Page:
Bank boss backed on 'yes' vote call
Taoiseach Enda Kenny and Finance Minister Michael Noonan have backed the Central Bank governor over his call for a yes vote on the European treaty referendum.
The Cabinet chiefs said Patrick Honohan is free to speak his mind and was acting entirely independent of Government when he urged support for the fiscal compact.
"The governor of the Central Bank is entirely independent," the Taoiseach said.
"This is a matter for the Irish people, all the Irish people. The governor of the Central Bank is one of those. He's a very important personality. He makes his statement completely independently and I think it speaks loudly and clearly for itself."
No campaigners in Sinn Fein, themselves under fire for misrepresenting the position of some leading economists on the treaty, claimed Mr Honohan had stepped outside his remit.
In a speech on Thursday night, Mr Honohan said a yes vote in the May 31 referendum would be a safer alternative. The governor was widely commended for breaking ranks with the last coalition government in 2010 to confirm that Ireland was on course for a bailout before the International Monetary Fund was brought in.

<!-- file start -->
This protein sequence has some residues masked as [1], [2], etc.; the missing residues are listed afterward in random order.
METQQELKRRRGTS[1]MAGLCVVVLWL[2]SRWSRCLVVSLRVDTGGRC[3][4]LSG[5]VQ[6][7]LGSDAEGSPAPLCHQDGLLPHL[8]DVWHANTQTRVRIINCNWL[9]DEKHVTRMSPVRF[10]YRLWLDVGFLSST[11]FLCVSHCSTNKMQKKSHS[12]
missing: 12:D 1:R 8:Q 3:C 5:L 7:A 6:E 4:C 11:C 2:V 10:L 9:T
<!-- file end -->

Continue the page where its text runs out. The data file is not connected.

And Mr Noonan used the row to have a dig at the opposition party. The minister suggested the party had not been given a chance to censor the governor and "cross out" bits ahead of last night's speech.
Meanwhile, Tanaiste Eamon Gilmore has rejected suggestions the no campaign is gaining momentum and warned that the fiscal compact would not be renegotiated. He said: "The treaty won't be torn up."
Three major unions have already pledged to reject the treaty, saying it will create further austerity in the country, while the Irish Congress of Trade Unions refused to take any decision on it.
Jack O'Connor, Siptu general president, has said he was being swayed to vote yes through the guarantee that emergency funding could be provided through the European Stability Mechanism. He told TDs in the latest session of the Oireachtas Sub-Committee on the EU Fiscal Treaty that he would vote no if he thought there was a viable alternative.